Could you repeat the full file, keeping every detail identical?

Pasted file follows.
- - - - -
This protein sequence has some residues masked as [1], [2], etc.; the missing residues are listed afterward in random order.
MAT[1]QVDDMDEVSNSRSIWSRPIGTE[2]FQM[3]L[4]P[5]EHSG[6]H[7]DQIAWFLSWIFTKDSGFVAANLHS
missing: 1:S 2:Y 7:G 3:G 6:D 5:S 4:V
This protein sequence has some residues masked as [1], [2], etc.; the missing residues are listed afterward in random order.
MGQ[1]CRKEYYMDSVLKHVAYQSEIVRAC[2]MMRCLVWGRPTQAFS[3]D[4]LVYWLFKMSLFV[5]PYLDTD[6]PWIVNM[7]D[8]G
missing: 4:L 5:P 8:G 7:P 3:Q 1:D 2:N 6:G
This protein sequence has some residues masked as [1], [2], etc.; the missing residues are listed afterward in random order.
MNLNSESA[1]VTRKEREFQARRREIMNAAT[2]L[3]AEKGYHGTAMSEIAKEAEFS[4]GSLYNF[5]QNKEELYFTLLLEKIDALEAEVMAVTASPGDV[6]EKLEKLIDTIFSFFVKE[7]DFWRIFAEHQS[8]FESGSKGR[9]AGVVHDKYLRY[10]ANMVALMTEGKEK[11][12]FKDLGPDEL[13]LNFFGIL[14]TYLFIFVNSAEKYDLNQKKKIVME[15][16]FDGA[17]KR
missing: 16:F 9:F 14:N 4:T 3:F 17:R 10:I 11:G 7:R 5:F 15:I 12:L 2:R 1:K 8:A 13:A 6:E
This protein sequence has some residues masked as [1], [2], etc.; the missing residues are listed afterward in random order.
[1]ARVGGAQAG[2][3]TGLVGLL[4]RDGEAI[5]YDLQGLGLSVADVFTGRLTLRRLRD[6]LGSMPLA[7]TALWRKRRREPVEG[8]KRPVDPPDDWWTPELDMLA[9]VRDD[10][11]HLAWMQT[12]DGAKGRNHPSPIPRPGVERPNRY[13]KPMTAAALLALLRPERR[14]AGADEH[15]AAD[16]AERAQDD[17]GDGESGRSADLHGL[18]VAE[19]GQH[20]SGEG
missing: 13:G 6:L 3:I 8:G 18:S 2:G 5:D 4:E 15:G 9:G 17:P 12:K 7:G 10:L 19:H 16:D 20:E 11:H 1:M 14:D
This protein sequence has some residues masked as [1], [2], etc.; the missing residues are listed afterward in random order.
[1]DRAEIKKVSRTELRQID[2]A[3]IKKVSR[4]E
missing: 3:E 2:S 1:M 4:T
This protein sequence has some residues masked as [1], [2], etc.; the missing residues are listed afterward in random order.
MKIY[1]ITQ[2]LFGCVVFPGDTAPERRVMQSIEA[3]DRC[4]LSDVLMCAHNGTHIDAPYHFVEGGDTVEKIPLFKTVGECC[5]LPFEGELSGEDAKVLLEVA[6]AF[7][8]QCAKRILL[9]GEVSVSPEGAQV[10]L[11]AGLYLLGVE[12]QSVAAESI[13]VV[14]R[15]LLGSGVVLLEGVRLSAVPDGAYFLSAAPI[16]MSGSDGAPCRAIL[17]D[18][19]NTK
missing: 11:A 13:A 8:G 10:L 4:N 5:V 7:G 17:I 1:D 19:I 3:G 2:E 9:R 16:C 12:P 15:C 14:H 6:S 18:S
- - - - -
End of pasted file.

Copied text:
This protein sequence has some residues masked as [1], [2], etc.; the missing residues are listed afterward in random order.
MAT[1]QVDDMDEVSNSRSIWSRPIGTE[2]FQM[3]L[4]P[5]EHSG[6]H[7]DQIAWFLSWIFTKDSGFVAANLHS
missing: 1:S 2:Y 7:G 3:G 6:D 5:S 4:V
This protein sequence has some residues masked as [1], [2], etc.; the missing residues are listed afterward in random order.
MGQ[1]CRKEYYMDSVLKHVAYQSEIVRAC[2]MMRCLVWGRPTQAFS[3]D[4]LVYWLFKMSLFV[5]PYLDTD[6]PWIVNM[7]D[8]G
missing: 4:L 5:P 8:G 7:P 3:Q 1:D 2:N 6:G
This protein sequence has some residues masked as [1], [2], etc.; the missing residues are listed afterward in random order.
MNLNSESA[1]VTRKEREFQARRREIMNAAT[2]L[3]AEKGYHGTAMSEIAKEAEFS[4]GSLYNF[5]QNKEELYFTLLLEKIDALEAEVMAVTASPGDV[6]EKLEKLIDTIFSFFVKE[7]DFWRIFAEHQS[8]FESGSKGR[9]AGVVHDKYLRY[10]ANMVALMTEGKEK[11][12]FKDLGPDEL[13]LNFFGIL[14]TYLFIFVNSAEKYDLNQKKKIVME[15][16]FDGA[17]KR
missing: 16:F 9:F 14:N 4:T 3:F 17:R 10:I 11:G 7:R 5:F 15:I 12:L 2:R 1:K 8:A 13:A 6:E
This protein sequence has some residues masked as [1], [2], etc.; the missing residues are listed afterward in random order.
[1]ARVGGAQAG[2][3]TGLVGLL[4]RDGEAI[5]YDLQGLGLSVADVFTGRLTLRRLRD[6]LGSMPLA[7]TALWRKRRREPVEG[8]KRPVDPPDDWWTPELDMLA[9]VRDD[10][11]HLAWMQT[12]DGAKGRNHPSPIPRPGVERPNRY[13]KPMTAAALLALLRPERR[14]AGADEH[15]AAD[16]AERAQDD[17]GDGESGRSADLHGL[18]VAE[19]GQH[20]SGEG
missing: 13:G 6:L 3:I 8:G 18:S 2:G 5:D 4:E 15:G 9:G 17:P 12:K 7:G 10:L 19:H 16:D 20:E 11:H 1:M 14:D
This protein sequence has some residues masked as [1], [2], etc.; the missing residues are listed afterward in random order.
[1]DRAEIKKVSRTELRQID[2]A[3]IKKVSR[4]E
missing: 3:E 2:S 1:M 4:T
This protein sequence has some residues masked as [1], [2], etc.; the missing residues are listed afterward in random order.
MKIY[1]ITQ[2]LFGCVVFPGDTAPERRVMQSIEA[3]DRC[4]LSDVLMCAHNGTHIDAPYHFVEGGDTVEKIPLFKTVGECC[5]LPFEGELSGEDAKVLLEVA[6]AF[7][8]QCAKRILL[9]GEVSVSPEGAQV[10]L[11]AGLYLLGVE[12]QSVAAESI[13]VV[14]R[15]LLGSGVVLLEGVRLSAVPDGAYFLSAAPI[16]MSGSDGAPCRAIL[17]D[18][19]NTK
missing: 11:A 13:A 8:G 10:L 4:N 5:V 7:G 17:I 1:D 19:I 3:G 2:E 9:R 16:C 12:P 15:C 14:H 6:S 18:S